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Peppermint and Caraway Relieve Symptoms of Dyspepsia, reveals study

Thursday October 25, 2018
Peppermint and Caraway Relieve Symptoms of Dyspepsia, reveals study

A study into using peppermint and caraway to relieve symptoms of painful digestion has shown positive results.

Bloating, heartburn, nausea and feeling full quickly after eating are among the group of symptoms associated with dyspepsia, a painful digestive condition affecting up to 40% of UK adults (1).


Dyspepsia is characterized by a group of bothersome symptoms, including heartburn, bloating, feeling full quickly after eating, and nausea. To remedy digestive symptoms such as dyspepsia, peppermint and caraway have been used for centuries for their therapeutic benefits. Accumulating evidence supports this historical use in patients suffering from functional dyspepsia (2).  


Photo caption:Caraway Seeds


A study conducted by Rich G et. al in Germany investigated the efficacy of using peppermint and caraway in relieving symptoms of dyspepsia and improving quality of life. A total of 114 sufferers of functional dyspepsia were given an oral preparation of peppermint and caraway (90mg peppermint & 50mg caraway) twice daily, or a placebo. After four weeks of supplementation, the symptoms were analysed on the Nepean Dyspepsia Index (NDI).


Overall, supplementation significantly improved symptoms of dyspepsia, as measured by the NDI scale. Compared to placebo, patients that received the peppermint and caraway experienced reduced severity and frequency of digestive symptoms, such as abdominal discomfort, the sensation of pressure and reflux.


It is suggested that peppermint and caraway may alleviate these symptoms as they may improve gastric motility due to anti-spasmodic mechanisms. Additionally, these herbs have been shown to promote gastric emptying, which can reduce abdominal bloating commonly experienced by dyspepsia sufferers (3).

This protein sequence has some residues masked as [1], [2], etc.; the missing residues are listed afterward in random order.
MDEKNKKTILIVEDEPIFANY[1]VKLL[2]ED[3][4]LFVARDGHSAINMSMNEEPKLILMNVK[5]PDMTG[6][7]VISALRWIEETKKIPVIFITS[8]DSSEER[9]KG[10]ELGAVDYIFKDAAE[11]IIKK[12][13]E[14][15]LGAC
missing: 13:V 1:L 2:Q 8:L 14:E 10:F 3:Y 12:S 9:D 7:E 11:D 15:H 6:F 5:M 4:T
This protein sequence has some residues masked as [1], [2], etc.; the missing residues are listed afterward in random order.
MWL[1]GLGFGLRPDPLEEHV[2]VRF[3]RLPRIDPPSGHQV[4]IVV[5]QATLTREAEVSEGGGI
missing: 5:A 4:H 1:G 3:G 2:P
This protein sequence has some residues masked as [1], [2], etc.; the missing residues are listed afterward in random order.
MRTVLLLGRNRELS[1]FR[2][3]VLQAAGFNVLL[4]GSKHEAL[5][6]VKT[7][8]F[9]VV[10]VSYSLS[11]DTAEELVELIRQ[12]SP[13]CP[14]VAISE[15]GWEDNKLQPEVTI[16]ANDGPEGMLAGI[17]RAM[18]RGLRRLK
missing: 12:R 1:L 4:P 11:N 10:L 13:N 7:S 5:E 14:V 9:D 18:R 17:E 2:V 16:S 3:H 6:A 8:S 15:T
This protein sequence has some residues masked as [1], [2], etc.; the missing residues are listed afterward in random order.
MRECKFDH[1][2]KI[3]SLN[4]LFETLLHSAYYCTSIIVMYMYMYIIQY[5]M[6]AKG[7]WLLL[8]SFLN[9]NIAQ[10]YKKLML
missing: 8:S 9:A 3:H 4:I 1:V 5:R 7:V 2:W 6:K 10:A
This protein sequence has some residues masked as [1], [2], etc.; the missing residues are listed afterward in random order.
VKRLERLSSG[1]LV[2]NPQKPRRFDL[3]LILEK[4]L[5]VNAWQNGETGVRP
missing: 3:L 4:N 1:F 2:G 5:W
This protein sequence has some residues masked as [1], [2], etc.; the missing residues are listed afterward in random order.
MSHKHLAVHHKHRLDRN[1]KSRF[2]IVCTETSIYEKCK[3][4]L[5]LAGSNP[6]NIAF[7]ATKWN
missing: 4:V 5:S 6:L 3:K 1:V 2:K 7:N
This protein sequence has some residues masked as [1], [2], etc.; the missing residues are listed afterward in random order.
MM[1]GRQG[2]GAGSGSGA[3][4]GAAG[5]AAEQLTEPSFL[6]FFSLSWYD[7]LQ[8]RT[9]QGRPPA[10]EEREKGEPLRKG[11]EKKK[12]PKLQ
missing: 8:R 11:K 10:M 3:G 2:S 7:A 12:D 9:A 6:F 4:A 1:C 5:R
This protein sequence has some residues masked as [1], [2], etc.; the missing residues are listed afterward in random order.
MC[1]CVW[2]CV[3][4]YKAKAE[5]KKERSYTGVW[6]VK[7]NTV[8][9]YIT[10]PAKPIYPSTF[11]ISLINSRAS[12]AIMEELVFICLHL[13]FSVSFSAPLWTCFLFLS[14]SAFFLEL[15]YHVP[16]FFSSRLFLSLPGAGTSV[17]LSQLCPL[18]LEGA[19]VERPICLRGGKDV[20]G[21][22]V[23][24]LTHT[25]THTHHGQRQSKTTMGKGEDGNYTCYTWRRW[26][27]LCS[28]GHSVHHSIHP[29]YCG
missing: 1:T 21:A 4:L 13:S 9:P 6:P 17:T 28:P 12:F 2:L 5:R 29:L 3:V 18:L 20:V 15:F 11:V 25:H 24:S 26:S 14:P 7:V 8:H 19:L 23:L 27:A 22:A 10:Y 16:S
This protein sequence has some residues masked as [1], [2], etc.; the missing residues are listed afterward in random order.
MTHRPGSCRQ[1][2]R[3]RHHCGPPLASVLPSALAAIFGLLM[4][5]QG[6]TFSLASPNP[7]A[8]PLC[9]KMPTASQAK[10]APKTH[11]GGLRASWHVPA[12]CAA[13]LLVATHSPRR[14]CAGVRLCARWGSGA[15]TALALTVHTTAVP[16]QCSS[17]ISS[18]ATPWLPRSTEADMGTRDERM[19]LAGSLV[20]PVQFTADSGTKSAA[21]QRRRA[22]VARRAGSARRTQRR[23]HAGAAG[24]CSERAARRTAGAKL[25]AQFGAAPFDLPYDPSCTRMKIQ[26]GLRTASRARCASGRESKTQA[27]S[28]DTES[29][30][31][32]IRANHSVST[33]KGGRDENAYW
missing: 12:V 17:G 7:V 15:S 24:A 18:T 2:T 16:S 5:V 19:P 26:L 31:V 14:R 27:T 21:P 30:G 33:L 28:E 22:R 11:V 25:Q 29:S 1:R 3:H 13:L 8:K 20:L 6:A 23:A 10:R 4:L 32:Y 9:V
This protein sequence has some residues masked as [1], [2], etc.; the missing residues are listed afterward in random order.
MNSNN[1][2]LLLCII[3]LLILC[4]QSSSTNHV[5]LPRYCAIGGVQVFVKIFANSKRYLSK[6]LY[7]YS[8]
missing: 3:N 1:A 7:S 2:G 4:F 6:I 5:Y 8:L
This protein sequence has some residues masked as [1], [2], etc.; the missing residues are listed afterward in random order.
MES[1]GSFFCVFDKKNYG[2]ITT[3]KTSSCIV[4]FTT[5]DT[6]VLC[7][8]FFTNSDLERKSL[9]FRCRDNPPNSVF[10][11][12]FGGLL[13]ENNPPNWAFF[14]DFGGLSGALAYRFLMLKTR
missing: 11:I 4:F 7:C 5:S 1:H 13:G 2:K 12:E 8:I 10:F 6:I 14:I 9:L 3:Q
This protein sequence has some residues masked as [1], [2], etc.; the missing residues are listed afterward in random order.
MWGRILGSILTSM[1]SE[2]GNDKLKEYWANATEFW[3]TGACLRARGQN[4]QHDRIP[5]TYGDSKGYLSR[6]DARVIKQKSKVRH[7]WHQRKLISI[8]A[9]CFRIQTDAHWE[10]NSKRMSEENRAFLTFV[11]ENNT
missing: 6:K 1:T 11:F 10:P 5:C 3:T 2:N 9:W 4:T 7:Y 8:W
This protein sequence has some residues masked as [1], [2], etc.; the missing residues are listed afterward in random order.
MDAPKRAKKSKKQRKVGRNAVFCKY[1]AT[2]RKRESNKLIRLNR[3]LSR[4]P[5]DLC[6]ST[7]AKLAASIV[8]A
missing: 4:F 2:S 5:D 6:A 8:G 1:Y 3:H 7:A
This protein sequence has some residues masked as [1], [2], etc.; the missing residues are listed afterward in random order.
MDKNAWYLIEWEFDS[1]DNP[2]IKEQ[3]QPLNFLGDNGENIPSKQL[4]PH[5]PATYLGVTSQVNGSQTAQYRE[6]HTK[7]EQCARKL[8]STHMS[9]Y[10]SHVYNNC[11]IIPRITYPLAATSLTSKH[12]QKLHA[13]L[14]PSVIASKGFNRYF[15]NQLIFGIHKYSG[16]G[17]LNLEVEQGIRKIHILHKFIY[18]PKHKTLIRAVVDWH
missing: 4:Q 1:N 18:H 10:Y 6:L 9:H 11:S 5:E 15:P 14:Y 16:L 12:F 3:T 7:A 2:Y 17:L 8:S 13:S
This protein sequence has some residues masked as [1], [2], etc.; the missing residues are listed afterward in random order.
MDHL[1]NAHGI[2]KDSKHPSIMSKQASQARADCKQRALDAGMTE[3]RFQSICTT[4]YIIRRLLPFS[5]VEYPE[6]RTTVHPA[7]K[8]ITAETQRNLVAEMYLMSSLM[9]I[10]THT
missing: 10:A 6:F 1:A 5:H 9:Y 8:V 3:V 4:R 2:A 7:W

In conclusion, this recent trial adds to the large body of evidence that highlights a potential role of peppermint and caraway in the treatment of dyspepsia. However, longer-term trials are necessary to confirm these results and further establish its efficacy of use in alleviating symptoms of dyspepsia.


Author: Salma Dawood is a Technical Advisor at Viridian Nutrition. She holds a BSc honours degree in Human Nutrition.

1)      Cooke PA, Gormley GJ, Gilliland A, Cupples ME. Dyspepsia. BMJ 2011; 343;d6234
2)      Rich G, Shah A, Koloski N, et al. A randomized placebo-controlled trial on the effects of
Menthacarin, a proprietary peppermint- and caraway-oil-preparation, on symptoms and
quality of life in patients with functional dyspepsia. Neurogastroenterol Motil. November 2017;29(11):e13132. doi: 10.1111/nmo.13132.
3)      Inamori M, Akiyama T, Akimoto K, Fujita K, Takahashi H, Yoneda M, et al. Early effects of peppermint oil on gastric emptying: a crossover study using a continuous real-time 13C breath test (BreathID system). J Gastroenterol. 2007; 42: 539-542.

The information contained in this article is not intended to treat, diagnose or replace the advice of a health practitioner. Please consult a qualified health practitioner if you have a pre-existing health condition or are currently taking medication. Food supplements should not be used as a substitute for a varied and balanced diet.


TAGS: DigestionPeppermint


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